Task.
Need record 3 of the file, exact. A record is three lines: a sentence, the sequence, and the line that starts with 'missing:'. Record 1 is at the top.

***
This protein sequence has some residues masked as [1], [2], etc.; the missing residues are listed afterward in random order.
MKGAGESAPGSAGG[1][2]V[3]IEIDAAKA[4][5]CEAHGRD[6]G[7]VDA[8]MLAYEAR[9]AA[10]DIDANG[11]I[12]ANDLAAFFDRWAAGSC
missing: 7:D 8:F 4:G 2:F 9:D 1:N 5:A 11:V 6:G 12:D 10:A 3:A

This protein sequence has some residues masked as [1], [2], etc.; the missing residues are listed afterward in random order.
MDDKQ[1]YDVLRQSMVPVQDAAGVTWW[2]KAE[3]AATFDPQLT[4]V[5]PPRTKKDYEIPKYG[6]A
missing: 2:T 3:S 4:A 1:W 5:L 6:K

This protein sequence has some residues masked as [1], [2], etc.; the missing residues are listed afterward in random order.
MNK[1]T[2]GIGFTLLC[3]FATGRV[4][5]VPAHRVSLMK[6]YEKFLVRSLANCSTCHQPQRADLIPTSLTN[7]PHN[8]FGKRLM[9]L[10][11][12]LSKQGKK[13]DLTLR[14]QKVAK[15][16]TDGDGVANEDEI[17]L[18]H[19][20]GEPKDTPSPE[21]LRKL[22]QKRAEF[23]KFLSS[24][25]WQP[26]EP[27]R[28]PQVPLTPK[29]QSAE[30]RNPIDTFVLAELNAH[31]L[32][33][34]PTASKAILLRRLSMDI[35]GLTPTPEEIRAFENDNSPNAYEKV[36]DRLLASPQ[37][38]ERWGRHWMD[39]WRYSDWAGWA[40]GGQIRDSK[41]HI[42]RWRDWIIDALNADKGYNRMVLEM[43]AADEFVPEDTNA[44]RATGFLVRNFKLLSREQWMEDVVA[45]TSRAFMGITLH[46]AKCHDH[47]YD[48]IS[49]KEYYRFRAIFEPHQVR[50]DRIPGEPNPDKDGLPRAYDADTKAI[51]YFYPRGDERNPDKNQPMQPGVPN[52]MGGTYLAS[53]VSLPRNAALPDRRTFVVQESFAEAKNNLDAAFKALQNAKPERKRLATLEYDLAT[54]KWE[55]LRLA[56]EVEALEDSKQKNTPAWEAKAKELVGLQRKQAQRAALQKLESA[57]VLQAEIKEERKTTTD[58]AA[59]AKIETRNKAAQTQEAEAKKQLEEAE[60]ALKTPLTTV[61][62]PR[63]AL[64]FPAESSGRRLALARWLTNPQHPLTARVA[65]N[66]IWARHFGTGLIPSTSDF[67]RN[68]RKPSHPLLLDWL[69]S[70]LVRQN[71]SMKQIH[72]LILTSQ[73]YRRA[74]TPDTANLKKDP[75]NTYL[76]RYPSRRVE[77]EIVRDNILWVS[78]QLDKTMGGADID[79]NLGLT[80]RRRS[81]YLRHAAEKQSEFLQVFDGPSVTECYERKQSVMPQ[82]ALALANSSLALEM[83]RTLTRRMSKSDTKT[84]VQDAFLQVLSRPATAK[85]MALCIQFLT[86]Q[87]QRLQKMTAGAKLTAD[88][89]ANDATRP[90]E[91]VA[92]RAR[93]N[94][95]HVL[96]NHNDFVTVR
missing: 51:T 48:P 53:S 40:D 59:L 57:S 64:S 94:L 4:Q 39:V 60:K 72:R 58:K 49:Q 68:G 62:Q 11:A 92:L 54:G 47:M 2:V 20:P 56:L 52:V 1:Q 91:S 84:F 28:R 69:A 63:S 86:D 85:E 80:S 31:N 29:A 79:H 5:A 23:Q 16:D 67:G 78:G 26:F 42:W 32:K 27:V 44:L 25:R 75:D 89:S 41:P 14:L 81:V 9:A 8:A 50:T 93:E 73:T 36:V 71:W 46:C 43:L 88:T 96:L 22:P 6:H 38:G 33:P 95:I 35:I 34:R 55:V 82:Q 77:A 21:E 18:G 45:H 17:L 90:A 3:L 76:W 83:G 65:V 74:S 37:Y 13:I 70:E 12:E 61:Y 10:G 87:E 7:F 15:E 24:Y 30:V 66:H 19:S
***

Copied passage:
This protein sequence has some residues masked as [1], [2], etc.; the missing residues are listed afterward in random order.
MNK[1]T[2]GIGFTLLC[3]FATGRV[4][5]VPAHRVSLMK[6]YEKFLVRSLANCSTCHQPQRADLIPTSLTN[7]PHN[8]FGKRLM[9]L[10][11][12]LSKQGKK[13]DLTLR[14]QKVAK[15][16]TDGDGVANEDEI[17]L[18]H[19][20]GEPKDTPSPE[21]LRKL[22]QKRAEF[23]KFLSS[24][25]WQP[26]EP[27]R[28]PQVPLTPK[29]QSAE[30]RNPIDTFVLAELNAH[31]L[32][33][34]PTASKAILLRRLSMDI[35]GLTPTPEEIRAFENDNSPNAYEKV[36]DRLLASPQ[37][38]ERWGRHWMD[39]WRYSDWAGWA[40]GGQIRDSK[41]HI[42]RWRDWIIDALNADKGYNRMVLEM[43]AADEFVPEDTNA[44]RATGFLVRNFKLLSREQWMEDVVA[45]TSRAFMGITLH[46]AKCHDH[47]YD[48]IS[49]KEYYRFRAIFEPHQVR[50]DRIPGEPNPDKDGLPRAYDADTKAI[51]YFYPRGDERNPDKNQPMQPGVPN[52]MGGTYLAS[53]VSLPRNAALPDRRTFVVQESFAEAKNNLDAAFKALQNAKPERKRLATLEYDLAT[54]KWE[55]LRLA[56]EVEALEDSKQKNTPAWEAKAKELVGLQRKQAQRAALQKLESA[57]VLQAEIKEERKTTTD[58]AA[59]AKIETRNKAAQTQEAEAKKQLEEAE[60]ALKTPLTTV[61][62]PR[63]AL[64]FPAESSGRRLALARWLTNPQHPLTARVA[65]N[66]IWARHFGTGLIPSTSDF[67]RN[68]RKPSHPLLLDWL[69]S[70]LVRQN[71]SMKQIH[72]LILTSQ[73]YRRA[74]TPDTANLKKDP[75]NTYL[76]RYPSRRVE[77]EIVRDNILWVS[78]QLDKTMGGADID[79]NLGLT[80]RRRS[81]YLRHAAEKQSEFLQVFDGPSVTECYERKQSVMPQ[82]ALALANSSLALEM[83]RTLTRRMSKSDTKT[84]VQDAFLQVLSRPATAK[85]MALCIQFLT[86]Q[87]QRLQKMTAGAKLTAD[88][89]ANDATRP[90]E[91]VA[92]RAR[93]N[94][95]HVL[96]NHNDFVTVR
missing: 51:T 48:P 53:S 40:D 59:L 57:S 64:S 94:L 4:Q 39:V 60:K 72:R 58:K 49:Q 68:G 62:Q 11:A 92:L 54:G 47:M 2:V 20:P 56:L 52:V 1:Q 91:S 84:F 28:R 69:A 63:S 86:D 85:E 80:S 31:N 29:A 79:H 5:A 23:Q 16:D 67:G 78:G 26:F 42:W 32:K 27:V 44:L 25:R 75:D 89:S 41:P 14:L 81:V 9:A 8:A 50:T 93:E 73:T 36:V 71:W 46:C 43:L 88:T 96:L 22:P 6:H 38:G 33:P 95:I 35:I 34:R 55:V 82:Q 77:A 21:E 18:G 45:H 17:L 90:A 3:L 76:W 83:G 65:V 74:S 37:Y 13:I 70:E 12:E 61:Y 10:G 87:E 7:F 15:E 24:Y 30:V 66:H 19:S